Secondary students may, with their parent’s permission, carry small amounts (limited to a
week’s supply) of over the counter medication such as ibuprofen, aspirin, and
acetaminophen and self-administer according to the directions on the container. The
container must be the original container and be labeled with the student’s name.
Middle School Medications
Middle school students are required to come to the health room for administration of
prescription medications; however, with doctor’s orders they may carry and self-administer
inhalers, self-care supplies for type 1 diabetes and/or medication for anaphylaxis. Parents may
request (on the Medication Administration Request form) that non-prescription medication be
stored and administered by the school nurse if the parent does not want the student to carry the
medication with him/her. At the middle school level, non-prescription medication may be
administered by the nurse without a physician’s order according to label directions.
High School Medications
High school students will carry and self-administer their own prescription and nonprescription medications. They may carry only the day’s dose; it must be in the original,
properly labeled container and administered according to label directions.
High school nurses do not administer or routinely store student medications. It is important
for students at this age to begin to learn to manage their own medications in preparation for
that responsibility after graduation. Should a student need assistance with managing his/her
medications, please contact the school nurse.
Students whose schedules provide for regular time spent outdoors, including for recess and
physical education classes, should apply sunscreen before coming to school. For students at the
elementary level, the student’s teacher or other district personnel will apply sunscreen to a
student’s exposed skin if the student brings the sunscreen to school and requests assistance with
the application of the sunscreen. Nothing prohibits a student at this level from applying his or
her own sunscreen if the student is capable of doing so. For students at the secondary level, a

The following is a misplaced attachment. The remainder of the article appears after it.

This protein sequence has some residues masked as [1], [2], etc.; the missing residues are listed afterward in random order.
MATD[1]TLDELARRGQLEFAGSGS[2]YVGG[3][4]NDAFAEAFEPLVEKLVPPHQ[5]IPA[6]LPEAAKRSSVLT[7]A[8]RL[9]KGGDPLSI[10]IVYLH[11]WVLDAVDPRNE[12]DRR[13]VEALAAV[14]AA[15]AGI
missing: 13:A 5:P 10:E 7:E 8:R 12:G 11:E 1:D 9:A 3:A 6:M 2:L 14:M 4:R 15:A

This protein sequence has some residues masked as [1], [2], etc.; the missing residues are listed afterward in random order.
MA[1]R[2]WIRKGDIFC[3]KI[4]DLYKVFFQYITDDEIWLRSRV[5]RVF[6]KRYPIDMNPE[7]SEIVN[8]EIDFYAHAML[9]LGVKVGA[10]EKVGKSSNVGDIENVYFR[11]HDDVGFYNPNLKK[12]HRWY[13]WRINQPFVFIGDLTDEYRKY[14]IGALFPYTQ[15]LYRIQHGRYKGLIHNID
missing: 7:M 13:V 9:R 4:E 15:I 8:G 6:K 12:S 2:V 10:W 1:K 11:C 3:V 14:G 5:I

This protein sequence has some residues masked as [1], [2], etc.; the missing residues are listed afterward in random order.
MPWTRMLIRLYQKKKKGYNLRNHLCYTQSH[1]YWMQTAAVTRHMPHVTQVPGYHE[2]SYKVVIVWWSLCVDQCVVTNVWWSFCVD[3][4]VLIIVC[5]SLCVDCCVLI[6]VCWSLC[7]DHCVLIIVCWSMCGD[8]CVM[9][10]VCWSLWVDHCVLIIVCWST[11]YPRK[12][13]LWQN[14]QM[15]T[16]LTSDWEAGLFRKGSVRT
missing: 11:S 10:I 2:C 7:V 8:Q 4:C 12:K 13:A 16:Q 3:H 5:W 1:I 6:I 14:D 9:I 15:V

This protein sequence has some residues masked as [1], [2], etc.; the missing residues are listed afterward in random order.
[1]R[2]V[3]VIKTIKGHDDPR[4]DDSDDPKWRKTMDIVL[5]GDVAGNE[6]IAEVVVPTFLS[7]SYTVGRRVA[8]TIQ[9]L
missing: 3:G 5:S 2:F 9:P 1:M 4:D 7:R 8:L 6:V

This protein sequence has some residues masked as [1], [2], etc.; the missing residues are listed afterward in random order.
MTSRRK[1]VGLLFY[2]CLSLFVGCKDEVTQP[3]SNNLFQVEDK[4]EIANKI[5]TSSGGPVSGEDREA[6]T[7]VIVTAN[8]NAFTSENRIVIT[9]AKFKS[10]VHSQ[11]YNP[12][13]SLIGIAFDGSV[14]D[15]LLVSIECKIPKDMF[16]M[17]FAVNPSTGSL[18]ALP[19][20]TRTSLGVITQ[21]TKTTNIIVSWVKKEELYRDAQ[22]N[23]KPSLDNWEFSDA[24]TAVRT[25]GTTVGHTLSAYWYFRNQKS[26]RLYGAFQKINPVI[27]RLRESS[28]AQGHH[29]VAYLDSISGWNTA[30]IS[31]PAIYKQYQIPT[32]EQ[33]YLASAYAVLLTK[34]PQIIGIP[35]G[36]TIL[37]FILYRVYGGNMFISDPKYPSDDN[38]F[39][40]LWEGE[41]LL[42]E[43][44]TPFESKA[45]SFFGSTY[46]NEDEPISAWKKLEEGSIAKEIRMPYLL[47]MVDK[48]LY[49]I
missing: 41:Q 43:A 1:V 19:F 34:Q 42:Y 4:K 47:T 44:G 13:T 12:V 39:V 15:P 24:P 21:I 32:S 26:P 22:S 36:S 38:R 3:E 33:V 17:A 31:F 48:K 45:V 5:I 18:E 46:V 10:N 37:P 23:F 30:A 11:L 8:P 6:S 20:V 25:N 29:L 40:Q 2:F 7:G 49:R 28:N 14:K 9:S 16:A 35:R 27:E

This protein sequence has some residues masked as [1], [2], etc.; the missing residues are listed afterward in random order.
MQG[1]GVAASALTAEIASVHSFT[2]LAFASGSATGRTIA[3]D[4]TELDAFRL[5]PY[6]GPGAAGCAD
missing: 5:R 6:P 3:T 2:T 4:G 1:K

student may possess and apply sunscreen when necessary. If the student will need assistance
with this application, please address the need for assistance with the school nurse.
A student with asthma or severe allergic reaction (anaphylaxis) may be permitted to possess and
use prescribed asthma or anaphylaxis medication at school or school-related events only if he or
she has written authorization from his or her parent and a physician or other licensed health-care
provider. The student must also demonstrate to his or her physician or health-care provider and
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to the school nurse the ability to use the prescribed medication, including any device required to
administer the medication.
If the student has been prescribed asthma or anaphylaxis medication for use during the school
day, the student and parents should discuss this with the school nurse. In accordance with a
student’s individual health plan for management of diabetes, a student with diabetes will be
permitted to possess and use monitoring and treatment supplies and equipment while at school or
at a school-related activity. See the school nurse for information. [See policy FFAF (LEGAL).]
PARENTAL INVOLVEMENT
Working Together
Both experience and research tell us that a child’s education succeeds best when there is good
communication and a strong partnership between home and school. Your involvement in this
partnership may include:

Encouraging your child to put a high priority on education and working with your child
on a daily basis to make the most of the educational opportunities the school provides.

Ensuring that your child completes all homework assignments and special projects and
comes to school each day prepared, rested, and ready to learn.

Becoming familiar with all of your child’s school activities and with the academic
programs, including special programs, offered in the district.

Discussing with the school counselor or principal any questions you may have about the
options and opportunities available to your child.

Reviewing the requirements and options for graduation with your child in middle school
and again while your child is enrolled in high school.

Monitoring your child’s academic progress and contacting teachers as needed.

Attending scheduled conferences and requesting additional conferences as needed. To
schedule a telephone or in-person conference with a teacher, school counselor, or